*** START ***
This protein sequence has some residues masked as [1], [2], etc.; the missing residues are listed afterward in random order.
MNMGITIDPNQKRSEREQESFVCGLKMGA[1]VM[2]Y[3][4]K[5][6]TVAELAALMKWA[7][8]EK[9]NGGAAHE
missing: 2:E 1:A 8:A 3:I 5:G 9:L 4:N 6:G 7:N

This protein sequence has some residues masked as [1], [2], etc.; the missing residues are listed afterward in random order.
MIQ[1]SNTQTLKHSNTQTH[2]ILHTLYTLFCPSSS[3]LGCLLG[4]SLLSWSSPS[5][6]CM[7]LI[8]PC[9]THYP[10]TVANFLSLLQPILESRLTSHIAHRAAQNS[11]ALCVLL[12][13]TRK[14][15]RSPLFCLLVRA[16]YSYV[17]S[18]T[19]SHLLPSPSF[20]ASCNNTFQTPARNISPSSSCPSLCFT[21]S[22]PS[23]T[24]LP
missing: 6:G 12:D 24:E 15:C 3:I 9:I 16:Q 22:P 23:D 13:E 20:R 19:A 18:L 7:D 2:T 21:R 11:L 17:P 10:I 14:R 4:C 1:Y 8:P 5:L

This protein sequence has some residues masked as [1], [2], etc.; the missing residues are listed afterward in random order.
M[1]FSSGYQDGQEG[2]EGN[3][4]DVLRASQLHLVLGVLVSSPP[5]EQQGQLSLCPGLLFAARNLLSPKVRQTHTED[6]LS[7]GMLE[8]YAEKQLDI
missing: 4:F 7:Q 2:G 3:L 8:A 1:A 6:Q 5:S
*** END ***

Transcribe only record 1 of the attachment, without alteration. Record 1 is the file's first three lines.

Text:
This protein sequence has some residues masked as [1], [2], etc.; the missing residues are listed afterward in random order.
MNMGITIDPNQKRSEREQESFVCGLKMGA[1]VM[2]Y[3][4]K[5][6]TVAELAALMKWA[7][8]EK[9]NGGAAHE
missing: 2:E 1:A 8:A 3:I 5:G 9:L 4:N 6:G 7:N